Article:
Vaccines on wheels

Marin County, California has created two mobile COVID-19 vaccination teams which targets vulnerable, homebound populations and has distributed over 8,000 shots.

Access to the COVID-19 vaccine has dominated the national conversation, where there has been considerable debate over the systemic inequities embedded in the country’s inoculation. Much of the American population faces considerable hurdles to getting a shot (no pun intended) at protecting themselves and their communities; this is often due to homelessness, debilitating illness, geographical location, or personal questioning about whether or not to get the vaccine.

A California county has deployed a mobile vaccination unit to reach these specific groups of people who face complications in securing a vaccine. Marin County’s mobile vaccine teams which (as of the beginning of April) have delivered 8,000 shots since mid-December. Marin County’s mobile vaccine squad has two teams. One is headed by nurses and EMTs who primarily target homeless shelters and low-income/long-term senior housing. The other team exclusively does home visits. This is particularly crucial for homebound residents, who are able to get the shot at their door during a time when they may have no other alternative form of access.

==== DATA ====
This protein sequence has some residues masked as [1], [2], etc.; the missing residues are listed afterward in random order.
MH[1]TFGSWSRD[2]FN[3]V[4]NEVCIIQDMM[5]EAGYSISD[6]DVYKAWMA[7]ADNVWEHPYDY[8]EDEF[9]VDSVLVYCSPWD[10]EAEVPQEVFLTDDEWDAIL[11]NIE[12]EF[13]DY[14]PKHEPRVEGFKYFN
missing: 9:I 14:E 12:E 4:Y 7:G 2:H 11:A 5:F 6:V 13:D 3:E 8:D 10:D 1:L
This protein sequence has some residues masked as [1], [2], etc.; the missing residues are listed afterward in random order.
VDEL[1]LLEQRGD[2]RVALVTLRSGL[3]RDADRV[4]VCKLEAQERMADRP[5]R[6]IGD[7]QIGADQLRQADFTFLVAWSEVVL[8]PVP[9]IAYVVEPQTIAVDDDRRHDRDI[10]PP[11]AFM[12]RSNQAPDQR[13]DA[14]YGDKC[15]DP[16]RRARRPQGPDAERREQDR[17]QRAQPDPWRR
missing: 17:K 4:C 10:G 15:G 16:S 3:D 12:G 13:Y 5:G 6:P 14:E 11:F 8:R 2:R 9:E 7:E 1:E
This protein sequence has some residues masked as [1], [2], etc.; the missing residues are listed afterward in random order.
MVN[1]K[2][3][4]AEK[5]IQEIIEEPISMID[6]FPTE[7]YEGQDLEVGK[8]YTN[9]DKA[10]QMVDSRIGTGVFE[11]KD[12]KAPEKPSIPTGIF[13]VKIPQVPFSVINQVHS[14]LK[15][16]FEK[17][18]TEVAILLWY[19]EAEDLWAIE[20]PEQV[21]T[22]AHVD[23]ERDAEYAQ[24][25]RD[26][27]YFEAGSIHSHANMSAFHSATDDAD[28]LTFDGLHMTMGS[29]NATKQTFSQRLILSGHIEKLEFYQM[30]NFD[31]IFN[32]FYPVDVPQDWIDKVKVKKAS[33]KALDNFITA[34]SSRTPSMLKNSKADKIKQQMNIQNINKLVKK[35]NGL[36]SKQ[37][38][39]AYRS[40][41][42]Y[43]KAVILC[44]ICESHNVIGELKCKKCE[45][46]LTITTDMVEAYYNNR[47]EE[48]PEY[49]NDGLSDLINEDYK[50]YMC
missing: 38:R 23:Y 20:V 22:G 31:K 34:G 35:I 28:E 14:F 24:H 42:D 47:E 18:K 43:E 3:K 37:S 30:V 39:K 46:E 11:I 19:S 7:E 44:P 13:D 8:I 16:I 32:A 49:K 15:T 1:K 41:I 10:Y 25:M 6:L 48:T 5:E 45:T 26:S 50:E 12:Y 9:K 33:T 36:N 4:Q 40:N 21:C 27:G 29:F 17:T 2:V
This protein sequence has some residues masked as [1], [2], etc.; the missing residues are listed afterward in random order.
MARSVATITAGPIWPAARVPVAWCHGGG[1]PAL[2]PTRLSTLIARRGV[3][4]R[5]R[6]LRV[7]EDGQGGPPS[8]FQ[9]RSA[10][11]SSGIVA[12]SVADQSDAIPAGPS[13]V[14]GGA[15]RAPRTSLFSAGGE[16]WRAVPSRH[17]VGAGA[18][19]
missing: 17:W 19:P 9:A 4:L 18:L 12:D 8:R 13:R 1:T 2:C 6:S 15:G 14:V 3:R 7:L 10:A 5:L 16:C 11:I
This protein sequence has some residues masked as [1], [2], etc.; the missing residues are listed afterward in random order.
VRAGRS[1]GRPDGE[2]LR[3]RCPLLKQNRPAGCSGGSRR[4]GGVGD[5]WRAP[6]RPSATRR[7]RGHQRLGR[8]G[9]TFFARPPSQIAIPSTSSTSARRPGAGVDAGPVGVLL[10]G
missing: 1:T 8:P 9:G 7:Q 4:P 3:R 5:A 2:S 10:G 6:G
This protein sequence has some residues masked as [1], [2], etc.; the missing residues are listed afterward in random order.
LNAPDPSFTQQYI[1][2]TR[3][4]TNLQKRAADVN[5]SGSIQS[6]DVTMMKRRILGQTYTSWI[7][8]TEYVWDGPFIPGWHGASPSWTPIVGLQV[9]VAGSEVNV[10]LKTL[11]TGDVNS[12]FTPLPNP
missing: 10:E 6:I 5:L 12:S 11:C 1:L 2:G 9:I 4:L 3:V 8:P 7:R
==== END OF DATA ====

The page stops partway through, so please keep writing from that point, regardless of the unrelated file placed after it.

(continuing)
Despite the fact that Marin County boasts an impressive median household income of $115,000, economic inequality still looms. For this reason, the mobile vaccination program combed through census data for the area to identify specific residential spaces where people may have the most difficulties receiving a vaccine. Amongst the demographics that the vaccination teams took into account were age, race, and poverty levels.

Quoted in a article, Linda Dobra, who heads one of the vaccine teams, emphasizes that “It’s all the logistics that go into planning and consenting and observing and set-up that takes time.” However, statistics speak for the mobile vaccine teams’ tireless logistical efforts to protect the communities lying in Marin’s 830 square miles; as of early April, almost 59% of the county’s over-16 population and 81% of its over-65 population have at least one dose, best for third amongst California’s 58 counties.